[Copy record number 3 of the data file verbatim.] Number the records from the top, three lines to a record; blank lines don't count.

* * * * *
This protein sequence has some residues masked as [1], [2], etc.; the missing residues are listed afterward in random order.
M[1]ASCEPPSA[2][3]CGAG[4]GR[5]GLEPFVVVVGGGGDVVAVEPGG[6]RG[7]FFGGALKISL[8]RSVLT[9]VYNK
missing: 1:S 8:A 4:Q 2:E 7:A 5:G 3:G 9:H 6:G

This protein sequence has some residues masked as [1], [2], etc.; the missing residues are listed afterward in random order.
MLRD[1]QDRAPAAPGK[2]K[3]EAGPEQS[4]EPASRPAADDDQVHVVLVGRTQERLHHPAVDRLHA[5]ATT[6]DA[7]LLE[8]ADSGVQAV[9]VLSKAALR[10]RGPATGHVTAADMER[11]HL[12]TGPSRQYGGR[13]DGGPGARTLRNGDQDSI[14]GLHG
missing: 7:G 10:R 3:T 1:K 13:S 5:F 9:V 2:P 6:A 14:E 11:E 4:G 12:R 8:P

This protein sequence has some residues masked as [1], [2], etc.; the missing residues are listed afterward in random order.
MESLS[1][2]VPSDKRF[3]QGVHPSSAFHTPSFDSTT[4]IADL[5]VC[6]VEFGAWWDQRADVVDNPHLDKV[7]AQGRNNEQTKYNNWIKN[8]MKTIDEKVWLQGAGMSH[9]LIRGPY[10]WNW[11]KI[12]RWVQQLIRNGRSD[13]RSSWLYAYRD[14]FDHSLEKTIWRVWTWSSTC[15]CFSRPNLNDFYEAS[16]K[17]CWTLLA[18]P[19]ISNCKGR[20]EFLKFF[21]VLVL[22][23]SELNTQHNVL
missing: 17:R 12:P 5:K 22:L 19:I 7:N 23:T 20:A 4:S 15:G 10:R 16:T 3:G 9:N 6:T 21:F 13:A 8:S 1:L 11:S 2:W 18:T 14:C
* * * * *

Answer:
This protein sequence has some residues masked as [1], [2], etc.; the missing residues are listed afterward in random order.
MESLS[1][2]VPSDKRF[3]QGVHPSSAFHTPSFDSTT[4]IADL[5]VC[6]VEFGAWWDQRADVVDNPHLDKV[7]AQGRNNEQTKYNNWIKN[8]MKTIDEKVWLQGAGMSH[9]LIRGPY[10]WNW[11]KI[12]RWVQQLIRNGRSD[13]RSSWLYAYRD[14]FDHSLEKTIWRVWTWSSTC[15]CFSRPNLNDFYEAS[16]K[17]CWTLLA[18]P[19]ISNCKGR[20]EFLKFF[21]VLVL[22][23]SELNTQHNVL
missing: 17:R 12:P 5:K 22:L 19:I 7:N 23:T 20:A 4:S 15:G 10:R 16:T 3:G 9:N 6:T 21:F 13:A 8:S 1:L 11:S 2:W 18:T 14:C